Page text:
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  • Another mixture of this type is formic acid and water.

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  • On distilling such a mixture, a mixture of constant composition will distil first, leaving in the distilling flask one or other of the components according to the composition of the mixture.

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  • The above theory, coupled with such facts as the variation of the composition of the constant boiling-point fraction with the pressure under which the mixture is distilled, the proportionality of the density of all mixtures to their composition, &c., shows this to be erroneous.

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  • On distilling such a mixture pure A will come over first, followed by mixtures in which the quantity of B continually increases; consequently by a sufficient number of distillations A and B can be completely separated.

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  • One of the earliest red-hot tube syntheses of importance was the formation of naphthalene from a mixture of alcohol and ether vapours.

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  • In its simplest form the apparatus consists of a straight tube, made of glass, porcelain or iron according to the temperature required and the nature of the reacting substances, heated in an ordinary combustion furnace, the mixture entering at one end and the vapours being condensed at the other.

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  • By electrolysing an aqueous solution of the chloride with a mercury cathode, a liquid and a solid amalgam, SrHgn, are obtained; the latter on heating gives a mixture of Sr 2 Hg 5 and SrHg 5, and on distillation an amalgam passes over, and not the metal.

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  • Holding that chemistry had not attained the rank of a science - his lectures dealt with the "effects of heat and mixture" - he had an almost morbid horror of hasty generalization or of anything that had the pretensions of a fully fledged system.

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  • Sometimes Chinese cobalt was used, sometimes Japanese, and sometimes a mixture of both.

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  • In the later heresy of Manichaeism there were affinities to Gnosticism, but it was a mixture of many elements, Babylonian-Chaldaic theosophy, Persian dualism and even Buddhist ethics (p. 126).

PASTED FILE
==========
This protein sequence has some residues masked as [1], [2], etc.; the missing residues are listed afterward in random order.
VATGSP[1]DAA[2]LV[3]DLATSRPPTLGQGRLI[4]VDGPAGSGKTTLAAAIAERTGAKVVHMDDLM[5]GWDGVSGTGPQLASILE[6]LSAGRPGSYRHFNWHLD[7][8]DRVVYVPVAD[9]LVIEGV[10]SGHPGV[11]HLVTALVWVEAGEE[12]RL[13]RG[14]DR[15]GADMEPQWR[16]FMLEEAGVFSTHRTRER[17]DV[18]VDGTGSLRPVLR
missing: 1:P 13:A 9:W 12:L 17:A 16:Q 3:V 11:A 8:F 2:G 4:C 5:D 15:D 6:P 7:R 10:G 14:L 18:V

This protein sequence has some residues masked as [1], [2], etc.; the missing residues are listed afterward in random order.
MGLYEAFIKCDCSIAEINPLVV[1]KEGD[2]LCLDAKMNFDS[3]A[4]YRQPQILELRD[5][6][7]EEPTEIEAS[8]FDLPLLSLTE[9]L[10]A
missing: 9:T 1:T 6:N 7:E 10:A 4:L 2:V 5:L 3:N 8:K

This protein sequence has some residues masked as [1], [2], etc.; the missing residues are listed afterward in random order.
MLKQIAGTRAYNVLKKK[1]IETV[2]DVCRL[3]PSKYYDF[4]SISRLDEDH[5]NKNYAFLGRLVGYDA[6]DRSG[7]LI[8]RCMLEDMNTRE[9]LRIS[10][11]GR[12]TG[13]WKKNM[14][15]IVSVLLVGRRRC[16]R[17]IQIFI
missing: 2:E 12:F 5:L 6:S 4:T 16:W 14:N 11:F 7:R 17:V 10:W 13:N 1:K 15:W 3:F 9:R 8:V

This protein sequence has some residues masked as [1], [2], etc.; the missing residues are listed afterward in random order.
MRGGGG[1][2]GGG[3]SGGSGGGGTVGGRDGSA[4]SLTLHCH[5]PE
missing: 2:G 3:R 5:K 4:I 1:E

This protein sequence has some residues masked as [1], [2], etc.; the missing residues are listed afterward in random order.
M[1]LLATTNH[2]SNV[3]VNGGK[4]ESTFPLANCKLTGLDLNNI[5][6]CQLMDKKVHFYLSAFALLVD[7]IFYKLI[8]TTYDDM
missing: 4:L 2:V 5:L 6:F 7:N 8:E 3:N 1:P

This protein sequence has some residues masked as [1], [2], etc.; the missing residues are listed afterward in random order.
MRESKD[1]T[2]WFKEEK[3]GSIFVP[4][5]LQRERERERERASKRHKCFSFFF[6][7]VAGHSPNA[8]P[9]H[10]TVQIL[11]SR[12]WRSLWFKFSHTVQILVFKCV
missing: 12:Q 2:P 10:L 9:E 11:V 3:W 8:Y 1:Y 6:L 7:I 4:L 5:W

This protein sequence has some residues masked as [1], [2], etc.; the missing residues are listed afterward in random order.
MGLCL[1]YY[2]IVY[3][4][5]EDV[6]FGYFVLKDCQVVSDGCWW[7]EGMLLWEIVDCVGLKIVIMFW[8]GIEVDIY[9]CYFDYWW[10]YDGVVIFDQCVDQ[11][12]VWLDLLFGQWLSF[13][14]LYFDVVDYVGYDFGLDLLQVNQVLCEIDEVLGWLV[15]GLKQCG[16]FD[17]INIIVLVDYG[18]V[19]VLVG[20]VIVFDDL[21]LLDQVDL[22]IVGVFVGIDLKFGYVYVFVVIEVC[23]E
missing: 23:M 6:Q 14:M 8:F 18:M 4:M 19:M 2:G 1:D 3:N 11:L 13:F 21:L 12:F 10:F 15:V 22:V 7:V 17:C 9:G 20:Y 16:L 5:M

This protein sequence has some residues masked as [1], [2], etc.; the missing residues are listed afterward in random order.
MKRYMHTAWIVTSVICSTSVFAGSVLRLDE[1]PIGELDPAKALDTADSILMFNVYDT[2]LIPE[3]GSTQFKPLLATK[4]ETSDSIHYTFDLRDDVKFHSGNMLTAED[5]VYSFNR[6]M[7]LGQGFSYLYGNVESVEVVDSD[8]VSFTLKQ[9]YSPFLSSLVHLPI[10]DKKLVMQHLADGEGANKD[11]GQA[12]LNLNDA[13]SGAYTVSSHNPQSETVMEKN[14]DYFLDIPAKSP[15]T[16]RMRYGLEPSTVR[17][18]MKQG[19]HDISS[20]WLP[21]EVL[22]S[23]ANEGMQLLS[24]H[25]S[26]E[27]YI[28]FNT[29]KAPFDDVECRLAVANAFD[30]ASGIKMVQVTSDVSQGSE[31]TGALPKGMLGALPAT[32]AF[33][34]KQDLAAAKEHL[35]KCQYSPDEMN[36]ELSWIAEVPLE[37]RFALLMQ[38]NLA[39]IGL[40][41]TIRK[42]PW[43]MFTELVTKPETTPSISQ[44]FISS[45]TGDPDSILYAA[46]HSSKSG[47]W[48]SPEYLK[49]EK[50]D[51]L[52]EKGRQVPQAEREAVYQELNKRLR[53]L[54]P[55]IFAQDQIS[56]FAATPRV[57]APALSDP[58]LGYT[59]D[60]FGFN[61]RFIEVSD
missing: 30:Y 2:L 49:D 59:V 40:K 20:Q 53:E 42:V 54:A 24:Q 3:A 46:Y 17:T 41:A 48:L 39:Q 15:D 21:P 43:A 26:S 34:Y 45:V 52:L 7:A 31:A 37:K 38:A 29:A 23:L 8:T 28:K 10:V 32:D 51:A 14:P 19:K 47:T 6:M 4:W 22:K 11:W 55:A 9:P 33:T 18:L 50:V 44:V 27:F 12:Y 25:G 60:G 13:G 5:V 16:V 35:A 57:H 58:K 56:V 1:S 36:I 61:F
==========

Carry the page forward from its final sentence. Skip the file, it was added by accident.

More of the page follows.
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  • Ketones, secondary alcohols and tertiary alcohols yield a mixture of acids on oxidation.

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  • We may also notice the disruption of unsaturated acids at the double linkage into a mixture of two acids, when fused with potash.

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  • In this process cellulose (in the form of sawdust) is made into a stiff paste with a mixture of strong caustic potash and soda solution and heated in flat iron pans to 20o-250 C. The somewhat dark-coloured mass is lixiviated with a small amount of warm water in order to remove excess of alkali, the residual alkaline oxalates converted into insoluble calcium oxalate by boiling with milk of lime, the lime salt separated, and decomposed by means of sulphuric acid.

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  • Mixture by fusion is the general method of producing an alloy, but it is not the only method possible.

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  • Let us suppose that a molten mixture of two substances A and B, which at a sufficiently high temperature form a uniform liquid, and which do not combine to form definite compounds, is slowly cooled until it becomes wholly solid.

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  • If a mixture of A and B be melted and then allowed to cool, a thermometer immersed in the mixture will indicate a gradually falling temperature.

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  • This halt in the cooling, due to the heat evolved in the solidification of the first crystals that form in the liquid, is called the freezingpoint of the mixture; the freezing-point can generally be observed with considerable accuracy.

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  • There may be other halts in the cooling, both before and after complete solidification, due to evolution of heat in the mixture.

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  • These halts in temperature that occur during the cooling of a mixture should be carefully noted, as they give valuable information concerning the physical and chemical changes that are taking place.

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  • In such a diagram, a point P defines a particular mixture, both as to percentage, composition and temperature; a vertical line through P corresponds to the mixture at all possible temperatures, the point Q being its freezing-point.

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  • It consists of two branches AC and BC, which meet in a lowest point C. It will be seen that as we increase the percentage of B from nothing up to that of the mixture C, the freezing-point becomes lower and lower, but that if we further increase the percentage of B in the mixture, the freezing-point rises.

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  • The mixture C has a lower freezing or melting point than that of any other mixture; it is called the eutectic mixture.

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  • Let us con sider a little more closely the solidification of the mixture represented by the vertical line Pqrs.

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  • Consequently the temperature does not change and there is another well-marked halt in the cooling, and this halt lasts until the mixture has become wholly solid.